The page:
How to Make Separation Anxiety Easier for Mum and Bub

Posted by on October 29, 2019 in Conscious Parenting with 0 Comments

Separation anxiety is a regular occurrence for toddlers. Some sources have indicated that separation anxiety is at its highest level around the three-year-old mark. However, the fear has been known to start from as early as six months old, lasting up until schooling years.

If your child is showing symptoms of separation anxiety, you can try the tips below to make it easier for them and yourself.

Keep the Surrounding Familiar

Where possible, stick to the same nanny or babysitter to take care of your toddler at home while you are away. You can start hiring this nanny from before your baby reaches six months old so that your toddler will get familiar with them.

If you cannot keep your toddler at home, provide your baby with some familiar creature comforts such as his or her regular baby capsule. An everyday object in an unfamiliar place can help to ease some of your toddler’s anxiety and stress.

Play Peek-a-Boo with Your Toddler

Your infant has no concept of object permanence before they reach the age of six months old. This is why, when you play peek-a-boo with young infants, they seem to marvel at how you can disappear and reappear so suddenly!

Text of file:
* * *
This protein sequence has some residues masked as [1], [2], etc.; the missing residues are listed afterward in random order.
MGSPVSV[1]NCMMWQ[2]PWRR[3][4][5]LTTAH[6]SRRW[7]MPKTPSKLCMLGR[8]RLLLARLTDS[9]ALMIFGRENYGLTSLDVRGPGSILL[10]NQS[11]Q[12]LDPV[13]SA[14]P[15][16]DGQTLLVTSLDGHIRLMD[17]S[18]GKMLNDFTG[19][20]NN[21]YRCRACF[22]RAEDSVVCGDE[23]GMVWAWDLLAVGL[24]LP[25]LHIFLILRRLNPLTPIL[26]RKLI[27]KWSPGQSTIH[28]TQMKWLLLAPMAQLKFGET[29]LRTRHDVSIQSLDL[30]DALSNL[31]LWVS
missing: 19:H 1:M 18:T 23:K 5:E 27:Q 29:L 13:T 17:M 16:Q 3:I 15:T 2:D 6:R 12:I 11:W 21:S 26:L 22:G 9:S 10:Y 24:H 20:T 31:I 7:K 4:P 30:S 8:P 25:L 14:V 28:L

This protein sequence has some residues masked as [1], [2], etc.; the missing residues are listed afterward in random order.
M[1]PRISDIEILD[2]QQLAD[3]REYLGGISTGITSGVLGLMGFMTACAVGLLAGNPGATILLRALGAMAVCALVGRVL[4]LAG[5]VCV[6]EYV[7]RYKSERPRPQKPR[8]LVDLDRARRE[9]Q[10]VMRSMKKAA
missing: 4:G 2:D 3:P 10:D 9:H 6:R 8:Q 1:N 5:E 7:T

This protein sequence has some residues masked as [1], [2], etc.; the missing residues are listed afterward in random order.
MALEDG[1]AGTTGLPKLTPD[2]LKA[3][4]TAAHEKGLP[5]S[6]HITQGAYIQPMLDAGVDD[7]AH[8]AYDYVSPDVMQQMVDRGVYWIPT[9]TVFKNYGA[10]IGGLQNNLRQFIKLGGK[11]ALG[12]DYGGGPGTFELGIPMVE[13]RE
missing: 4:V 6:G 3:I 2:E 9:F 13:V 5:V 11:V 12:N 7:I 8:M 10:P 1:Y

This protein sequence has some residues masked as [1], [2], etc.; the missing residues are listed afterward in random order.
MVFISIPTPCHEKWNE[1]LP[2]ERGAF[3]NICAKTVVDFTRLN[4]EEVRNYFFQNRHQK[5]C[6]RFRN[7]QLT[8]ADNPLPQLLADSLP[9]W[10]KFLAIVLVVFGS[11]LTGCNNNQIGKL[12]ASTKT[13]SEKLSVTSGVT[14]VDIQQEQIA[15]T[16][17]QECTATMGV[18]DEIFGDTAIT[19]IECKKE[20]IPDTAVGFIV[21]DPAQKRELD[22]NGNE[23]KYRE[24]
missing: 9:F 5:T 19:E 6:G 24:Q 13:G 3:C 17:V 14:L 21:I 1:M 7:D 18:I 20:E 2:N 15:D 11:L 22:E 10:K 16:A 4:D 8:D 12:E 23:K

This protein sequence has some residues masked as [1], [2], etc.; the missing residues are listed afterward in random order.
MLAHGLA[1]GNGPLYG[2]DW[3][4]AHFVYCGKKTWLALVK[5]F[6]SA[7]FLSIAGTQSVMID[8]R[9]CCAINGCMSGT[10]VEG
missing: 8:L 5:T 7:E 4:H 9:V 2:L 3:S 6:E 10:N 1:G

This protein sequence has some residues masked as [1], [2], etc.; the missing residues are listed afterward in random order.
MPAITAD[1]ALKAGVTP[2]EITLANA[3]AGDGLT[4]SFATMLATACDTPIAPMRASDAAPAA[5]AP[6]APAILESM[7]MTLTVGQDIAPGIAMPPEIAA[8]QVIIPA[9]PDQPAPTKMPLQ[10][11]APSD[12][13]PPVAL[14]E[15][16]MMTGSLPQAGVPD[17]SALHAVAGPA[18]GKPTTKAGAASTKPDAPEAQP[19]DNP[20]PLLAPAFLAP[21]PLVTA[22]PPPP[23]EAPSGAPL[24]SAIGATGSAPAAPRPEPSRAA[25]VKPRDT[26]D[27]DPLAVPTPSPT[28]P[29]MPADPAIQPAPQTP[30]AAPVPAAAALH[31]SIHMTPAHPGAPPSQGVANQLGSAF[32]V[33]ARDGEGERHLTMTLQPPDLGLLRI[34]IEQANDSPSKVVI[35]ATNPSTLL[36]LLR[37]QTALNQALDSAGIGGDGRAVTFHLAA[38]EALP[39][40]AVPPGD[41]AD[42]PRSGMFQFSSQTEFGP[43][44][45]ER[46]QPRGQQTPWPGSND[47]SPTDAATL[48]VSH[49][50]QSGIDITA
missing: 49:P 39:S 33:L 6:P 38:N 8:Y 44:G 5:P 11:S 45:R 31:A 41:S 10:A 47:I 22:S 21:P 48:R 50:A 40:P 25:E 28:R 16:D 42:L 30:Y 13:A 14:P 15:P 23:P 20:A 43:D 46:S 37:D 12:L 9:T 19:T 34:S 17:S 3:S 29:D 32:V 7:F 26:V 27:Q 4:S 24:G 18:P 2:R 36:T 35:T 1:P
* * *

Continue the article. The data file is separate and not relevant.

Slowly, start to play peek-a-boo from behind furniture, rooms and so on. This activity trains your child to anticipate your returning. Once they start understanding object permanence, they will realize that you have left and will soon return.

Inform about Your Departure

Toddlers do not have a firm concept of time. Nevertheless, it would be helpful for you to tell your child when you’re leaving and when you’ll be back, assuming that they will understand. Try to do this while keeping a relaxed and happy face so that your child will feel safe and secure.

Letting your child know about your leaving is better than sneaking out while your child is not paying attention. When your child notices that you are suddenly gone, they may feel confused or upset. It would also be harder to comfort them the next time you leave them!

Provide Positive Reinforcement to Your Toddler

While at home, you can tell your child stories about separation anxiety involving animals and creatures. Stories like this can make your children feel like they are not alone in feeling the way they do. A child being able to relate to another character will always provide a sense of comfort.

Additionally, you can compliment your child when they are well-behaved when you are away. Let them know how brave they are. You can also give them plenty of positive affirmations to help them learn about the behaviour they should display whenever you’re not around.

Start with Short Absences

Instead of being away for the entire day the first time you are leaving your child, try limiting your time out to just an hour. Make the farewell short and sweet, and don’t come back to check on your child in that timeframe.

Interact with your child for a while before you leave them in your babysitter’s care. After a few practices, your child will get used to your being away. You can then extend your time away from your child a little longer each time.

Image source: Pixabay License CCO

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